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Object Lesson

OBJECTS A pair of Arne Jacobsen Egg chairs with ottomans, produced in 1959 and reupholstered in 2001.

PROVENANCE The sets are from a trio upholstered by furrier Berger Christensen, with the permission of the Jacobsen estate, to mark the centennial of the designer's birth, in 1902. They also capture the current design obsession with all things Scandinavian. The Nordic-obsessed boutique Clearly First in Manhattan acquired them in April 2001. (The third set remains at Christensen's Copenhagen headquarters.)

DISTINGUISHING CHARACTERISTICS Instead of the original leather or fabric, these sets are covered in light-beige shearling and dark-brown sheared nutria. "Jacobsen is considered the father of Danish modernism," says Beth Vilinsky, specialist in 20th-century decorative arts at Christie's. "Many of his designs are timeless, and the Egg chair is an iconic form." Original Egg chairs are selling for $5,000 to $7,000 at auction, she says, adding that these sets, while "a lovely tribute," would probably not fetch a significant sum at auction because they've been altered. Still, says Clearly First's general manager, Patricia Austin, for lovers of Jacobsen's work they are "unique in the world, never to be duplicated or reproduced"—and a luxe alternative to the standard versions.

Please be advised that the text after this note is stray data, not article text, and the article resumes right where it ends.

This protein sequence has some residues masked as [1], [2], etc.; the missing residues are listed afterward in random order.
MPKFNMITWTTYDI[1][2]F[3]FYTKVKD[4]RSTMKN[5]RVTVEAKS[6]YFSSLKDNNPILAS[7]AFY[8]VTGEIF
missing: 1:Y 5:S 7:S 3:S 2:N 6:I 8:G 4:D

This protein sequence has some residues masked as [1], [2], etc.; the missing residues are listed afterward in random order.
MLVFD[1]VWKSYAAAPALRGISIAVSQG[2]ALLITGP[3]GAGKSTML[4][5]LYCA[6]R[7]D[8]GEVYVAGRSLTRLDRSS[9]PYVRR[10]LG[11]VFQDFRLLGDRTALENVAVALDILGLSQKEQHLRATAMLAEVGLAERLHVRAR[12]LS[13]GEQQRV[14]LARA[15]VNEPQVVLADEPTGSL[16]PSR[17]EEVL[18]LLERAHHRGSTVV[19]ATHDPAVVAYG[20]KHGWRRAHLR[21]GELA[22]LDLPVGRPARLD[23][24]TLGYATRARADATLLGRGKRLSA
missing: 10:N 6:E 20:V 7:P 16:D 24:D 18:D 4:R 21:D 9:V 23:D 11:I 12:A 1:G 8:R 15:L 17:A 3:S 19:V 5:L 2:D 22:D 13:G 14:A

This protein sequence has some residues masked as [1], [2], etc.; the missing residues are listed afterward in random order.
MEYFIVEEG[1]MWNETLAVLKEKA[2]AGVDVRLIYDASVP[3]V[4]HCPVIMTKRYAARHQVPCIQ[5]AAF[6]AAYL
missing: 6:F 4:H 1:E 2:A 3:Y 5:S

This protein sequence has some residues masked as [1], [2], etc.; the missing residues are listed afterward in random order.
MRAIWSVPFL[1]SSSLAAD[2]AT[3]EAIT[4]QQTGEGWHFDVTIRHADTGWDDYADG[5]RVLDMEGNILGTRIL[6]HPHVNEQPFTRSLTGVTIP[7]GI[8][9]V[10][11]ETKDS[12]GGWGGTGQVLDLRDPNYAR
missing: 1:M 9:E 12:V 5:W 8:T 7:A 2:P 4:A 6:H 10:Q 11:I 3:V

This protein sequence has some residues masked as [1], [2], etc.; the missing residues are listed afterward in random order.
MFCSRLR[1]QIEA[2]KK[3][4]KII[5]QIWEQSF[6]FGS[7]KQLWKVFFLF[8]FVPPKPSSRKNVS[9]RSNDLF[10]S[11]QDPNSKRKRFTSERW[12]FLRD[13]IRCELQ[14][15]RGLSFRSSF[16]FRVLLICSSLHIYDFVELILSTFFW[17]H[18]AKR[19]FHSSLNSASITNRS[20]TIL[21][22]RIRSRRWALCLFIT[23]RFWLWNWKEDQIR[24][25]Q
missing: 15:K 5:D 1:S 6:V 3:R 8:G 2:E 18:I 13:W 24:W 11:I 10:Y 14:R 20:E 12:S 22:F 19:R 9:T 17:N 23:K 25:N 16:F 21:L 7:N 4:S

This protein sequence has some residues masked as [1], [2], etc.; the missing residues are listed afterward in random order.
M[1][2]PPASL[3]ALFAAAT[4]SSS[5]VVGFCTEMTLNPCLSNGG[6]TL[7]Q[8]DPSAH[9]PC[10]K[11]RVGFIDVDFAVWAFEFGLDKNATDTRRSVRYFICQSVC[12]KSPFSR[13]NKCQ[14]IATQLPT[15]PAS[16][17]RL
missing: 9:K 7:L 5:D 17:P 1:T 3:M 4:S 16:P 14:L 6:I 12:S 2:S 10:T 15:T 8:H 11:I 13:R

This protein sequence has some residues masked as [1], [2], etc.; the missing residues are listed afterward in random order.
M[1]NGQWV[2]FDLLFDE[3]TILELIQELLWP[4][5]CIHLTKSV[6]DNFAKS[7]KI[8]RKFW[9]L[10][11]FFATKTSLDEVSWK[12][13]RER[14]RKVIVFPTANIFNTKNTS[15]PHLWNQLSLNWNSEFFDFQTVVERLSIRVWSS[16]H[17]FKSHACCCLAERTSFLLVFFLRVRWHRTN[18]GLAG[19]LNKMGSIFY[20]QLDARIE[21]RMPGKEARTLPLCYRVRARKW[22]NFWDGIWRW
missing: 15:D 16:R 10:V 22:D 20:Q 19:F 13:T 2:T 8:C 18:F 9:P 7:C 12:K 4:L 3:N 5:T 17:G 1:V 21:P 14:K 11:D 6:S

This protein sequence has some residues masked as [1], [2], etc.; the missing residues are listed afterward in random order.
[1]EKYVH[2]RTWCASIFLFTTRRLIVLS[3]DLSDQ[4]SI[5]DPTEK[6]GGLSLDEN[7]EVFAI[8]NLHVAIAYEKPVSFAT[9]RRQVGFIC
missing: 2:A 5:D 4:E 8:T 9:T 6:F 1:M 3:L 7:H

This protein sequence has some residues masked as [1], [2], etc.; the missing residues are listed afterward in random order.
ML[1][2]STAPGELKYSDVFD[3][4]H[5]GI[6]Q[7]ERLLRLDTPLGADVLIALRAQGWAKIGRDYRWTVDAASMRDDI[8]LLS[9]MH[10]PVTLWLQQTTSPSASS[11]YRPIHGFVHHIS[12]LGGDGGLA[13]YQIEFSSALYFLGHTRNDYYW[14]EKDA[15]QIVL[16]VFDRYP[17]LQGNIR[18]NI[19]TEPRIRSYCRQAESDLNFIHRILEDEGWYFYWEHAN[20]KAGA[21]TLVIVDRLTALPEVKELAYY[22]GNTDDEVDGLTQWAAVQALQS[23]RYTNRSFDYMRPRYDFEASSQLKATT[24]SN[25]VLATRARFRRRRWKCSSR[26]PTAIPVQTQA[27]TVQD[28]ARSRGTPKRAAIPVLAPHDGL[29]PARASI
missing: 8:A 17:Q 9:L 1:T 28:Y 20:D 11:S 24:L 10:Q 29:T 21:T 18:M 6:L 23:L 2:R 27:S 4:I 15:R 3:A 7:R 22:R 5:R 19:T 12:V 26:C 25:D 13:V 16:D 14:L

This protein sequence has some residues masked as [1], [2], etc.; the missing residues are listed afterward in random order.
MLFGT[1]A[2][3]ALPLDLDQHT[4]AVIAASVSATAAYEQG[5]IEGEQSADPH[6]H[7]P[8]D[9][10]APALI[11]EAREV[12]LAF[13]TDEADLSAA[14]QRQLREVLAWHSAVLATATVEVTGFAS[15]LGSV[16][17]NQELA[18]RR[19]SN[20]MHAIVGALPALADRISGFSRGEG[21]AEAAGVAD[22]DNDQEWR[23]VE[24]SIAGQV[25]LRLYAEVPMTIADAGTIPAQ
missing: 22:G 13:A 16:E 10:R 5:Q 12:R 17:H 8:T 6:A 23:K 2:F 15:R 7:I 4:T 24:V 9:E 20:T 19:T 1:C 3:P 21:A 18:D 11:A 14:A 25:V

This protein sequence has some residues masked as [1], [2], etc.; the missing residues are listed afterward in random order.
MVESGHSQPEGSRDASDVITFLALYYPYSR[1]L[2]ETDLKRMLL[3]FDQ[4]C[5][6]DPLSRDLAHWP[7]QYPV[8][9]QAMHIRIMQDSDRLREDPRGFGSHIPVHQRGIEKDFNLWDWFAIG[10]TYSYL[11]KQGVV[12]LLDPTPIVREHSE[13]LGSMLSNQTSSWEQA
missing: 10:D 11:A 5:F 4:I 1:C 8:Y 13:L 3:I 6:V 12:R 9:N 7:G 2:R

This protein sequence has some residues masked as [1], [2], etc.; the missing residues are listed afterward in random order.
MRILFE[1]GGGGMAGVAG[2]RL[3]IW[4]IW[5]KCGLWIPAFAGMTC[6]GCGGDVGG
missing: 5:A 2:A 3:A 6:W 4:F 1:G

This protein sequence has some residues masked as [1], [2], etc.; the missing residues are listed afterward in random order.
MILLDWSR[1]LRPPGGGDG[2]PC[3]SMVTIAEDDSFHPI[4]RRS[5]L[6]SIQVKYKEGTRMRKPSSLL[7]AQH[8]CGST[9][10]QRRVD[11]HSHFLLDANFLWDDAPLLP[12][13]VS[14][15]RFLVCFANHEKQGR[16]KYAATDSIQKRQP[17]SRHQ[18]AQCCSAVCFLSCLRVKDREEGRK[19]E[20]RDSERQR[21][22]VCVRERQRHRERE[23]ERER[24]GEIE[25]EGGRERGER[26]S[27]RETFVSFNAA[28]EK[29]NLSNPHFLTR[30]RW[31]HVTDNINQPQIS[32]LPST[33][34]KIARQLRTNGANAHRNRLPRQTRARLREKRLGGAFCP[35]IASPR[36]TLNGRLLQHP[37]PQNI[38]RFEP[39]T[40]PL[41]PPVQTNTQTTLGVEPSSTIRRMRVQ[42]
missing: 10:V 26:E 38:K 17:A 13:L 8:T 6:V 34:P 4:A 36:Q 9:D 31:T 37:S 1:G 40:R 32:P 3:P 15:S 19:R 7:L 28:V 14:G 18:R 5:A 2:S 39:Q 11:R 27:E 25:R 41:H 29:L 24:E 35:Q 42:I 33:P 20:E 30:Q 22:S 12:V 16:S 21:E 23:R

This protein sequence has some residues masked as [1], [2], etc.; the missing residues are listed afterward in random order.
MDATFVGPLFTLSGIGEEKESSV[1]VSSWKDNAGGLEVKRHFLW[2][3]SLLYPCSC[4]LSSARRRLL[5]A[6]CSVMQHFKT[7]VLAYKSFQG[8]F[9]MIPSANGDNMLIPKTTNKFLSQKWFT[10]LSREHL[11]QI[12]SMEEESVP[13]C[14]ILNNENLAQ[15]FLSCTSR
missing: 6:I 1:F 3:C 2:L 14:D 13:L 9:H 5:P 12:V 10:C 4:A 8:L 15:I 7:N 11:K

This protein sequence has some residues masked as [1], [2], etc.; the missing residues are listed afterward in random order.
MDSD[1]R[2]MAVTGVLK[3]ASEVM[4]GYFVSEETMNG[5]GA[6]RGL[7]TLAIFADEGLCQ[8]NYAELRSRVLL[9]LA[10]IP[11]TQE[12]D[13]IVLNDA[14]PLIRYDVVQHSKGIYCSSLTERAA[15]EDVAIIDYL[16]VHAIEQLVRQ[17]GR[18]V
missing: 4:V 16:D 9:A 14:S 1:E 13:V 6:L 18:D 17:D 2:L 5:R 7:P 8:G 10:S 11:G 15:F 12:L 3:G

PRICE $31,500 in nutria, $34,500 in shearling.

Clearly First, 980 Madison Ave., New York; 212-988-8242; fax 212-988-8243;


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